This Sunday we’re exploring Romans 12:3-8 on thinking of yourself soberly and using your spiritual gifts. This passage raises two important questions: (1) How do I identify my spiritual gifts? (2) What is the gift of prophecy?
How do I identify my spiritual gifts?
Many people feel stuck when trying to identify their spiritual gifts. Romans 12 gives a few helpful clues (“think with sober judgment” and “let us use them”), but many will also be helped by a practical tool that helps identify what may be our spiritual gifts.
Our friends at Central Christian Church have created a simple, 60-question Spiritual Gifts Tool that helps you identify which of your gifts are strongest.
What is the gift of “prophecy”?
All but one of the gifts listed in Romans 12:6-8 are fairly straightforward. The one that generates the most debate and discussion is the gift of prophecy.
While scholars agree that prophecy is not always (or even often) predicting the future, opinion varies as to what exactly this looked like in the early church and what it should look like today.
There seem to be four main views:
(1) New Testament Prophecy is the Same as Old Testament Prophecy–and Is Still Around Today
This view sees prophecy proclaiming an authoritative “word from the Lord.” More common in pentecostal traditions, on “Christian” TV and on prophetic end-times websites, this view holds that there are still prophets who hear and communicate direct messages from God that should be obeyed. To disobey or disbelieve these prophecies is to disobey or disbelieve God himself.
(2) New Testament Prophecy is the Same as Old Testament Prophecy–and Is Not Still Around Today
Like the previous view, this perspective sees New Testament prophecy as the exact same thing as Old Testament prophecy. However, in strong contrast, this view says that authoritative, “Thus says the Lord”-type declarations ceased with the closing of the New Testament (Eph 2:19-20; Heb 1:1-2; Jude 1:3). Pastor John MacArthur summarizes this view well:
Because a true prophecy is verbal, propositional, and inerrant, the only conclusion to draw is that it carries the full weight of divine authority. Ever since the end of the apostolic age and the completion of the canon, only Scripture can legitimately claim that level of authority.
(3) New Testament Prophecy is Different from Old Testament Prophecy–It’s Preaching.
Because a number of NT passages indicate that prophecies should be weighed or tested (1 Cor 14:29; 1 John 4:1; 1 Thess 5:20-21), this view concludes that NT prophecy cannot carry the same kind of inerrant authority as OT prophecy. This view concludes that prophecy is powerful, Spirit-filled preaching.
Commentator Charles Hodge writes that the NT prophet is “anyone who speaks as the spokesman of God or who explains his will.” Pastor Tim Keller says, “It could be that the word ‘prophecy’ could have more than one meaning. Here it seems to mean preaching, of anointed utterance.”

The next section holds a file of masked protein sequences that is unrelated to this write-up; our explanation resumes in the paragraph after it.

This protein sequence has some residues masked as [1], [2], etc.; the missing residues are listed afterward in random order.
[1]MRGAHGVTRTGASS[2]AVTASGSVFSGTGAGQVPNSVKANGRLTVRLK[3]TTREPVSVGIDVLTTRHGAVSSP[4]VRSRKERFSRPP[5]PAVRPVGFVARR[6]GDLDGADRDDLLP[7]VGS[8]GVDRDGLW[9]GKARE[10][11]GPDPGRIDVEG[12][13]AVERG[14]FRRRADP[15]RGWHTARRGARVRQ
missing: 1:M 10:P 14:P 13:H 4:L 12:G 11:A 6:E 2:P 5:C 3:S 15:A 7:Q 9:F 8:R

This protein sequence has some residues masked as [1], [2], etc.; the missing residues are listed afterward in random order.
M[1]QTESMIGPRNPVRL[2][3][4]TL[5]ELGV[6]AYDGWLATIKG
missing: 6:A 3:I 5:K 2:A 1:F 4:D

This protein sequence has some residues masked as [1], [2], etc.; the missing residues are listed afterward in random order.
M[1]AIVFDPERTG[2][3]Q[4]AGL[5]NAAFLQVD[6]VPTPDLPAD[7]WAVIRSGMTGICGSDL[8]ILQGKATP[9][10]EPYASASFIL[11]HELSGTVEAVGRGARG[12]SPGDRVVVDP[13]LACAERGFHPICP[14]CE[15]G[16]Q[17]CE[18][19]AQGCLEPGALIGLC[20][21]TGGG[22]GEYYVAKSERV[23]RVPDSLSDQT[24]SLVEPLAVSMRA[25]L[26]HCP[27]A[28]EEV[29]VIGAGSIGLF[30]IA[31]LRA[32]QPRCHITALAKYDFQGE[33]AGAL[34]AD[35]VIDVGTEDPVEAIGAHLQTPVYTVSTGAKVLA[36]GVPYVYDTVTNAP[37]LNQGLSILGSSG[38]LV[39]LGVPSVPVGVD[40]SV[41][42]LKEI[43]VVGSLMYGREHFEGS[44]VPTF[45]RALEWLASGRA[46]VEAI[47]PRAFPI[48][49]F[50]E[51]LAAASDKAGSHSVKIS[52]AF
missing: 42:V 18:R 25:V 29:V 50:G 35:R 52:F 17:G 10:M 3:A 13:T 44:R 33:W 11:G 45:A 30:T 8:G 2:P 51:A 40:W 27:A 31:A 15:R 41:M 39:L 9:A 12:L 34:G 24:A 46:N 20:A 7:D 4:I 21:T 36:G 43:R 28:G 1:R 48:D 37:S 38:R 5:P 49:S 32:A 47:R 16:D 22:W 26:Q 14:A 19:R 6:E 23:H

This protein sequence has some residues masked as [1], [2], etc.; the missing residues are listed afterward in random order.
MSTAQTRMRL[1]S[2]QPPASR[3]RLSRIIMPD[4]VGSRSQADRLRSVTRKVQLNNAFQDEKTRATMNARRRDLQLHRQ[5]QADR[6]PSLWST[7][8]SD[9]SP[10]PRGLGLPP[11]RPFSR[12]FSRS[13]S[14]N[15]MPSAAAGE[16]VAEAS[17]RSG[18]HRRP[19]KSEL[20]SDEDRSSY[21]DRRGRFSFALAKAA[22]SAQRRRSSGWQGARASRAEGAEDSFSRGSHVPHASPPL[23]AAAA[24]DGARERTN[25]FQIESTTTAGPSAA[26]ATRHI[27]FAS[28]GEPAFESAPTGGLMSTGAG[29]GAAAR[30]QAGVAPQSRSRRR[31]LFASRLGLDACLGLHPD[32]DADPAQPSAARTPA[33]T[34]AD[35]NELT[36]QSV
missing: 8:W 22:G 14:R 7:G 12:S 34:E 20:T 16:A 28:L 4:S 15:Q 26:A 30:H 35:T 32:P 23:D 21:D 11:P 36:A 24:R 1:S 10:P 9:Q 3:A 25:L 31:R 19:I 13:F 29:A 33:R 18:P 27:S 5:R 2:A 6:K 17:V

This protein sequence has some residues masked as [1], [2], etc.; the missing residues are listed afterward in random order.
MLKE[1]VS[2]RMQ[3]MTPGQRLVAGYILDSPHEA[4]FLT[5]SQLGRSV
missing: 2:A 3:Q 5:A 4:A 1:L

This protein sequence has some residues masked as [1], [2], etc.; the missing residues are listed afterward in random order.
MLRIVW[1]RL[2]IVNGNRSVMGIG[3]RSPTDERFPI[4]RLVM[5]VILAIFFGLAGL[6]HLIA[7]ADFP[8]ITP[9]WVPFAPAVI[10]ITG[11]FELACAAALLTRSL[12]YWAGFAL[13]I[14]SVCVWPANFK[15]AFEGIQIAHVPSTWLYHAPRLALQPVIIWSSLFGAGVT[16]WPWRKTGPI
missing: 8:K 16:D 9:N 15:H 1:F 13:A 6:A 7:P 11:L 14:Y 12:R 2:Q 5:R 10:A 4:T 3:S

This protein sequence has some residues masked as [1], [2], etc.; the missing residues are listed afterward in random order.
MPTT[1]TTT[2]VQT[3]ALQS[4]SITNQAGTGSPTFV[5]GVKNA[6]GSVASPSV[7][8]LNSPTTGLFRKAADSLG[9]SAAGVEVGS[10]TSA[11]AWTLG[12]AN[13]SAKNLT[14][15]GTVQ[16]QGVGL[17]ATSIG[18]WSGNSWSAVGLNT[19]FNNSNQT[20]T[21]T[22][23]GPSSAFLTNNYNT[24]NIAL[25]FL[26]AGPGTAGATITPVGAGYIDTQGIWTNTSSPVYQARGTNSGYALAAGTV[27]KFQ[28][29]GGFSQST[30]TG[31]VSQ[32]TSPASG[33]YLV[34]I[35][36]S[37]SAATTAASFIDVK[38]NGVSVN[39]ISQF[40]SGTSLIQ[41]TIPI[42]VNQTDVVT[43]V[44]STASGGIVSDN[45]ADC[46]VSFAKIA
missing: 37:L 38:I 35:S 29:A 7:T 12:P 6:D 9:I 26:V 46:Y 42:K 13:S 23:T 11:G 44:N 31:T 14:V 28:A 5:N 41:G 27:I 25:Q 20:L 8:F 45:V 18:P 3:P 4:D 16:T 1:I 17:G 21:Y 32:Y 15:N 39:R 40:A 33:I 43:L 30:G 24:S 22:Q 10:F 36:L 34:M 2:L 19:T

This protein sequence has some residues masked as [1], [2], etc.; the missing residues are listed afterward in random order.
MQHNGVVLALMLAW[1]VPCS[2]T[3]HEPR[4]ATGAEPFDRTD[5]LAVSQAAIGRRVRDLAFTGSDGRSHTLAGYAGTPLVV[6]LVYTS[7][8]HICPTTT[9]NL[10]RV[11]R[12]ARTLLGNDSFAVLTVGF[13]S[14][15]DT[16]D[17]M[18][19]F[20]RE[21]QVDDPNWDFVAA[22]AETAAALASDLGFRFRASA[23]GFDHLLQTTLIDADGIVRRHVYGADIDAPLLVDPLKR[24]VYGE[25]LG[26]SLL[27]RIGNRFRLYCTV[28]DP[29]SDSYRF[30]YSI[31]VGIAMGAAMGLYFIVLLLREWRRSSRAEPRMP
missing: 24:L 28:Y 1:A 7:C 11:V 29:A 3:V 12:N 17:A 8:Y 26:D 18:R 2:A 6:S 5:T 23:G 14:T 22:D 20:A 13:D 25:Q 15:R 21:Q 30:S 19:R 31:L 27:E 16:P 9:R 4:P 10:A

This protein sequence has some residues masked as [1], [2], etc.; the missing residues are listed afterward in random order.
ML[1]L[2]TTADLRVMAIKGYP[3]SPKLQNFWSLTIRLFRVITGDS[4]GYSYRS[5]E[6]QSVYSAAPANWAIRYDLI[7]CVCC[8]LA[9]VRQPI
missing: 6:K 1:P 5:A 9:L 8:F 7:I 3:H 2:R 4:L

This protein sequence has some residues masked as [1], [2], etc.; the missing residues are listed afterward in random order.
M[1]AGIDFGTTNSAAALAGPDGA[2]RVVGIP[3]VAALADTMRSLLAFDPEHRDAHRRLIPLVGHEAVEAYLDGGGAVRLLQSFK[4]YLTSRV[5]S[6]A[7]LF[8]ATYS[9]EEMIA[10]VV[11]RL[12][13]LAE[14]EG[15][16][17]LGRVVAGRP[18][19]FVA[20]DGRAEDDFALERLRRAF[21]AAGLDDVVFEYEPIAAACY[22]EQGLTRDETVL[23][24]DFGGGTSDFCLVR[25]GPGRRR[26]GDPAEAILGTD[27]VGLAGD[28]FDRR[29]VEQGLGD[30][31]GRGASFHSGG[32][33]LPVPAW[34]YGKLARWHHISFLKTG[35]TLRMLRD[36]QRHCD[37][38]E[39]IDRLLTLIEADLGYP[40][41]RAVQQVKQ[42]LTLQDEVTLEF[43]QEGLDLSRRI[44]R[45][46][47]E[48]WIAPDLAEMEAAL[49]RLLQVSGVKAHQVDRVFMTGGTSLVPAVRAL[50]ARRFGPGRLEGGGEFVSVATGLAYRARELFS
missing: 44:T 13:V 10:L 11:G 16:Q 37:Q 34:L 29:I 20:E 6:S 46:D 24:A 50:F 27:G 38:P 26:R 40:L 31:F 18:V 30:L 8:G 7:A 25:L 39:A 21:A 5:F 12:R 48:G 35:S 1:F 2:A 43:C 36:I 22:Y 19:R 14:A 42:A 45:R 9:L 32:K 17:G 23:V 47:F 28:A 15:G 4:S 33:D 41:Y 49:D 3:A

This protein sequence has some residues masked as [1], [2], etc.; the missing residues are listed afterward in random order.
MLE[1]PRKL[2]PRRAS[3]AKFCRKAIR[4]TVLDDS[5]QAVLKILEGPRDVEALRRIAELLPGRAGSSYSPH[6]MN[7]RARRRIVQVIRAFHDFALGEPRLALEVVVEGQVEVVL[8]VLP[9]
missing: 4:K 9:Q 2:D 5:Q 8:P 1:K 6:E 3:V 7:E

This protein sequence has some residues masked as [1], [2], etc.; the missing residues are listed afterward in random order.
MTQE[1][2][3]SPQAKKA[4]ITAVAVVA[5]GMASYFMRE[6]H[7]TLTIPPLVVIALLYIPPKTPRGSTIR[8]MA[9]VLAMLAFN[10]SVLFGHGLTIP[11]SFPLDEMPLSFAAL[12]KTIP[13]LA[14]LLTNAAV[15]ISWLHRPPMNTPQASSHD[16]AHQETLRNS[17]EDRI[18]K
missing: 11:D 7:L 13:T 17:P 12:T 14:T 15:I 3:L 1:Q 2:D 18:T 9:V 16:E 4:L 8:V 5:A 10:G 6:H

In his commentary, John MacArthur writes:
[Prophecy] was exercised when there was public proclamation of divine truth, old or new. In our day, it is active enablement to proclaim God’s Word already written in Scripture.
Though it is confusing to discern which view MacArthur actually holds, his description of prophecy as preaching is not uncommon.
(4) New Testament Prophecy is Different from Old Testament Prophecy–It’s Telling Something That God Has Brought to Mind.
Like the previous view, this view acknowledges that New Testament prophecy often seems to lack the same authority as the OT prophets or the NT apostles. Dr. Wayne Grudem argues that Jesus selected apostles to carry his authoritative message rather than prophets because, even in Jesus day, the word prophet carried such a broad range of meaning.
Additionally, this view argues that since the NT uses other words (preaching and teaching) to describe those who proclaim the Scriptures, prophecy must mean something else.
Thus, this view holds that prophecy is speaking words of upbuilding, encouragement and consolation that God brings to mind (1 Cor 14:3). In his Systematic Theology, Dr. Wayne Grudem defines prophecy as “telling something that God has spontaneously brought to mind.”
Pastor John Piper says that prophecy is speaking:
something that God spontaneously brings to mind in the moment, and—because we are fallible in the way we perceive it, and the way we think about it, and the way we speak it—it does not carry that same level of infallible, Scripture-level authority.
Similarly, Pastor Sam Storms says that prophecy is “speaking forth–in merely human words–what God has spontaneously brought to mind.”
So, which is it?
Redemption Church does not have a defined position on the gift of prophecy. We think that view #1 is dangerous, as it seems to undermine the sufficiency of Scripture (2 Tim 3:16) and has led to many unhelpful and ungodly excesses in the pentecostal movement. In the extreme, view #1 has led to cults, usually led by a “prophet” who continues to receive authoritative (and unbiblical) messages “from God.”
Among our pastors and elders, there is a diversity of opinions about views #2-4. This is a secondary, open-handed issue and we will not divide over it (see our Membership Packet, p. 30 for more on open-handed issues).